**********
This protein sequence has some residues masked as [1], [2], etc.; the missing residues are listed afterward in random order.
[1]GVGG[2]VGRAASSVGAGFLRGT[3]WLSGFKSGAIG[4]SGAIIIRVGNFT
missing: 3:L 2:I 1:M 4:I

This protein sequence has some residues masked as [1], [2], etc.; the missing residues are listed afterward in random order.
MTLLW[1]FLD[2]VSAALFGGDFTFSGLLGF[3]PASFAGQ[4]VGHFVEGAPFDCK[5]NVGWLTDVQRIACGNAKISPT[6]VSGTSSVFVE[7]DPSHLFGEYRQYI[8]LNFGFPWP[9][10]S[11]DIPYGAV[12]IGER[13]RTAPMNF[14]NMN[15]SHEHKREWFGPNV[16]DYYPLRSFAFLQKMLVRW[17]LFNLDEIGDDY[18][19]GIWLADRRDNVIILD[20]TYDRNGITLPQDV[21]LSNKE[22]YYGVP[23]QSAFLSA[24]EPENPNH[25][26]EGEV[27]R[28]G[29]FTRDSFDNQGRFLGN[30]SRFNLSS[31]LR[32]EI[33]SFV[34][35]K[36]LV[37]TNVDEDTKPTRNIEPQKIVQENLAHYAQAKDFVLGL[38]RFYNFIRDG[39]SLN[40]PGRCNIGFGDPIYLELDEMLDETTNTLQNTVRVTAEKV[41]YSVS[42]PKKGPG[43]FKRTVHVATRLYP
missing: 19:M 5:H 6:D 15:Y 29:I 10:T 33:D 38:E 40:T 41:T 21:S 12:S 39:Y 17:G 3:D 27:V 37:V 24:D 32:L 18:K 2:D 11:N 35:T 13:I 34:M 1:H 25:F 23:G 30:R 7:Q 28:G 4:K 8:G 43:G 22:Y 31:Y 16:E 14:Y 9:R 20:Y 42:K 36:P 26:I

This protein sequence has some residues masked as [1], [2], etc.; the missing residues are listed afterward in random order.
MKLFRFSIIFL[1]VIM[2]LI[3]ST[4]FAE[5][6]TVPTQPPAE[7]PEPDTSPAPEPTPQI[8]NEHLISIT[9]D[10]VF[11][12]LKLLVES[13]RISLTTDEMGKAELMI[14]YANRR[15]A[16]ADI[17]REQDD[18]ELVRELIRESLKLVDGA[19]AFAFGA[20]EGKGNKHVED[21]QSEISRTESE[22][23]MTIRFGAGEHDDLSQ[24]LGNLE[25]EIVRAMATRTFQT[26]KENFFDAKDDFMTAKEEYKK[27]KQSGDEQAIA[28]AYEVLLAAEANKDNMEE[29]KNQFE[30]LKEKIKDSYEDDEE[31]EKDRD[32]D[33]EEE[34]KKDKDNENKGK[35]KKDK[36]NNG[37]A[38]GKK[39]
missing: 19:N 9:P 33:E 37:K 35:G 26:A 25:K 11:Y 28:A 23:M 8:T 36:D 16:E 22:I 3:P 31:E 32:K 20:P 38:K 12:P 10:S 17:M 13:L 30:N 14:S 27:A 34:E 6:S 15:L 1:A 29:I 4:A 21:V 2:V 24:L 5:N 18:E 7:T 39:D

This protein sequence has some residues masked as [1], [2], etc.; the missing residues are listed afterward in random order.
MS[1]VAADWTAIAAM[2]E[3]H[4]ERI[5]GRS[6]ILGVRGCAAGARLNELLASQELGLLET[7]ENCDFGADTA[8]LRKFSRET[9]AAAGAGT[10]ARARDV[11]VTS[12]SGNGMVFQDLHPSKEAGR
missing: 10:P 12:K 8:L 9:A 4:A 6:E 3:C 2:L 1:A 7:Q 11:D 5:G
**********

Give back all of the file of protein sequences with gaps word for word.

This protein sequence has some residues masked as [1], [2], etc.; the missing residues are listed afterward in random order.
[1]GVGG[2]VGRAASSVGAGFLRGT[3]WLSGFKSGAIG[4]SGAIIIRVGNFT
missing: 3:L 2:I 1:M 4:I

This protein sequence has some residues masked as [1], [2], etc.; the missing residues are listed afterward in random order.
MTLLW[1]FLD[2]VSAALFGGDFTFSGLLGF[3]PASFAGQ[4]VGHFVEGAPFDCK[5]NVGWLTDVQRIACGNAKISPT[6]VSGTSSVFVE[7]DPSHLFGEYRQYI[8]LNFGFPWP[9][10]S[11]DIPYGAV[12]IGER[13]RTAPMNF[14]NMN[15]SHEHKREWFGPNV[16]DYYPLRSFAFLQKMLVRW[17]LFNLDEIGDDY[18][19]GIWLADRRDNVIILD[20]TYDRNGITLPQDV[21]LSNKE[22]YYGVP[23]QSAFLSA[24]EPENPNH[25][26]EGEV[27]R[28]G[29]FTRDSFDNQGRFLGN[30]SRFNLSS[31]LR[32]EI[33]SFV[34][35]K[36]LV[37]TNVDEDTKPTRNIEPQKIVQENLAHYAQAKDFVLGL[38]RFYNFIRDG[39]SLN[40]PGRCNIGFGDPIYLELDEMLDETTNTLQNTVRVTAEKV[41]YSVS[42]PKKGPG[43]FKRTVHVATRLYP
missing: 19:M 5:H 6:D 15:Y 29:I 10:T 33:D 38:E 40:T 41:T 21:S 12:S 39:Y 17:G 3:D 27:V 37:V 24:D 32:L 18:K 2:D 11:N 35:T 13:I 34:M 1:H 25:F 23:G 30:R 7:Q 28:G 4:K 8:G 43:G 22:Y 31:Y 16:E 14:Y 9:R 20:Y 42:K 36:P 26:I

This protein sequence has some residues masked as [1], [2], etc.; the missing residues are listed afterward in random order.
MKLFRFSIIFL[1]VIM[2]LI[3]ST[4]FAE[5][6]TVPTQPPAE[7]PEPDTSPAPEPTPQI[8]NEHLISIT[9]D[10]VF[11][12]LKLLVES[13]RISLTTDEMGKAELMI[14]YANRR[15]A[16]ADI[17]REQDD[18]ELVRELIRESLKLVDGA[19]AFAFGA[20]EGKGNKHVED[21]QSEISRTESE[22][23]MTIRFGAGEHDDLSQ[24]LGNLE[25]EIVRAMATRTFQT[26]KENFFDAKDDFMTAKEEYKK[27]KQSGDEQAIA[28]AYEVLLAAEANKDNMEE[29]KNQFE[30]LKEKIKDSYEDDEE[31]EKDRD[32]D[33]EEE[34]KKDKDNENKGK[35]KKDK[36]NNG[37]A[38]GKK[39]
missing: 19:N 9:P 33:E 37:K 35:G 26:A 25:K 11:Y 28:A 23:M 8:T 36:D 16:E 22:I 3:P 31:E 32:K 20:P 38:K 12:P 10:S 17:M 13:L 30:N 14:S 27:A 34:E 6:S 15:L 1:A 29:I 4:A 21:V 2:V 24:L 5:N 18:E 7:T 39:D

This protein sequence has some residues masked as [1], [2], etc.; the missing residues are listed afterward in random order.
MS[1]VAADWTAIAAM[2]E[3]H[4]ERI[5]GRS[6]ILGVRGCAAGARLNELLASQELGLLET[7]ENCDFGADTA[8]LRKFSRET[9]AAAGAGT[10]ARARDV[11]VTS[12]SGNGMVFQDLHPSKEAGR
missing: 10:P 12:K 8:L 9:A 4:A 6:E 3:C 2:L 1:A 7:Q 11:D 5:G